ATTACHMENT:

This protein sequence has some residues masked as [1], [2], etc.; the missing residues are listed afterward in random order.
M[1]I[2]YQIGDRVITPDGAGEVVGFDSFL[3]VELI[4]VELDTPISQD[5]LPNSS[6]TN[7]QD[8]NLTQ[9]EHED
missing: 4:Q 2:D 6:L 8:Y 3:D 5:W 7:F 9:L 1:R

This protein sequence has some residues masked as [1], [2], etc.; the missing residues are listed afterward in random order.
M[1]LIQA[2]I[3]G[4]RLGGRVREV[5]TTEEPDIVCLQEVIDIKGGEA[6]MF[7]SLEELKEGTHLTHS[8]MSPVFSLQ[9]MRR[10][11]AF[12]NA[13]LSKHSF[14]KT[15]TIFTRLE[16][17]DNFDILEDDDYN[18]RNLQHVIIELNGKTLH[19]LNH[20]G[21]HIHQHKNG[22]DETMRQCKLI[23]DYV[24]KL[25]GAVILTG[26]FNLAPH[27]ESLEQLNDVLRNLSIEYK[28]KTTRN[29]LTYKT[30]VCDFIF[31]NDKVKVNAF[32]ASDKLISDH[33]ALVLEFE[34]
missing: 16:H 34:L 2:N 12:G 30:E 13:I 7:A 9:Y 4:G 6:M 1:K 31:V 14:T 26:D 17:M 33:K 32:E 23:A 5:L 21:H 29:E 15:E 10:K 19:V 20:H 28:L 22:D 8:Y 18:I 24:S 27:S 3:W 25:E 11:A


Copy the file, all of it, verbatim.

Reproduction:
This protein sequence has some residues masked as [1], [2], etc.; the missing residues are listed afterward in random order.
M[1]I[2]YQIGDRVITPDGAGEVVGFDSFL[3]VELI[4]VELDTPISQD[5]LPNSS[6]TN[7]QD[8]NLTQ[9]EHED
missing: 4:Q 2:D 6:L 8:Y 3:D 5:W 7:F 9:L 1:R

This protein sequence has some residues masked as [1], [2], etc.; the missing residues are listed afterward in random order.
M[1]LIQA[2]I[3]G[4]RLGGRVREV[5]TTEEPDIVCLQEVIDIKGGEA[6]MF[7]SLEELKEGTHLTHS[8]MSPVFSLQ[9]MRR[10][11]AF[12]NA[13]LSKHSF[14]KT[15]TIFTRLE[16][17]DNFDILEDDDYN[18]RNLQHVIIELNGKTLH[19]LNH[20]G[21]HIHQHKNG[22]DETMRQCKLI[23]DYV[24]KL[25]GAVILTG[26]FNLAPH[27]ESLEQLNDVLRNLSIEYK[28]KTTRN[29]LTYKT[30]VCDFIF[31]NDKVKVNAF[32]ASDKLISDH[33]ALVLEFE[34]
missing: 16:H 34:L 2:N 12:G 30:E 13:I 7:A 9:Y 4:G 6:M 1:K 31:V 14:T 26:D 17:M 33:K 32:E 23:A 5:L 21:H 29:E 15:E 10:K 19:V 20:H 28:L 22:D 8:Y 18:I 24:S 27:S 3:W 25:E 11:A